This study aimed to explore the effects of touch-rugby training on the cardiovascular autonomic control in sedentary subjects. 22 adults (30-64 years old) were included in this study. Before (pre-test) and after (post-test) the period of training, cardio-respiratory recordings were achieved at rest and during a graded maximal exercise on a treadmill. The Smoothed-Pseudo-Wigner-Ville Distribution provided instantaneous time frequency components of RR intervals and systolic blood pressure variability in low- and high-frequency bands. The baroreflex sensitivity was assessed in low-frequency and high-frequency bands. Between pre-test and post-test, resting heart rate (74±10 vs. 69±12 beats.min-1, p<0.05) and systolic blood pressure (118±19 vs. 103±22-mm Hg, p<0.01) decreased. Root mean square of successive differences (34.6±30.1 vs. 47.6±34.8-ms, p<0.001), high-frequency RR variability (590±288 vs. 1262±767-ms, p<0.001) increased whereas low-frequency/high-frequency ratio decreased (3.5±3.4 vs. 1.5±0.9, p<0.05). The high-frequency baroreflex sensitivity increased (13.4±10.1 vs. 26.0±20.9-ms.mmHg-1, p<0.05). Playing touch rugby with one session weekly over 3 months modified the cardiovascular autonomic control of sedentary subjects. A decrease in the sympathetic tone combined with both an increase in the vagal tone and a decrease in systolic blood pressure at rest were observed. Therefore, such training appears to be beneficial to cardiac health.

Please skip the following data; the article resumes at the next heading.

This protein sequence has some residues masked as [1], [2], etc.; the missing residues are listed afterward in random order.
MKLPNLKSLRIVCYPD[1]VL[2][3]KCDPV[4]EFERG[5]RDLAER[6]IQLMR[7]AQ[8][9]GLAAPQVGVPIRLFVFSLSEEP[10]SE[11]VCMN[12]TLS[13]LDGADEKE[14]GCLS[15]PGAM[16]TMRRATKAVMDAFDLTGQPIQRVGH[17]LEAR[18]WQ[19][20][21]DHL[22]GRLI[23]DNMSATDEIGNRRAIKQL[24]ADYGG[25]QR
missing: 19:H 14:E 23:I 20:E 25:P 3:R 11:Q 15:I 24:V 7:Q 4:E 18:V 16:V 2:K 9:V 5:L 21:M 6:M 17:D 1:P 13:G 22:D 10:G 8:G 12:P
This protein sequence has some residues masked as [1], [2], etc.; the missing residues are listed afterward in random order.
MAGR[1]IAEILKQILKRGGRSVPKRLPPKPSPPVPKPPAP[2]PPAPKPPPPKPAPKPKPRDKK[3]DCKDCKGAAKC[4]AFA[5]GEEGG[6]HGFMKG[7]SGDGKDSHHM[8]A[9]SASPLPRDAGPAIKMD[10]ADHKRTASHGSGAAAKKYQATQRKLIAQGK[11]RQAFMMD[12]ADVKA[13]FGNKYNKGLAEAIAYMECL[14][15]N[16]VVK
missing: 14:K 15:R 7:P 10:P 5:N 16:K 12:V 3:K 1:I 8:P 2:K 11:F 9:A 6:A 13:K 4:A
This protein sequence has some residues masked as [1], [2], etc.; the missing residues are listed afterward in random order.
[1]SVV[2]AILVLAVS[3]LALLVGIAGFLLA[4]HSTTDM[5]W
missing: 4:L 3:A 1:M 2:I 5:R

All Science Journal Classification (ASJC) codes
- Orthopedics and Sports Medicine
- Physical Therapy, Sports Therapy and Rehabilitation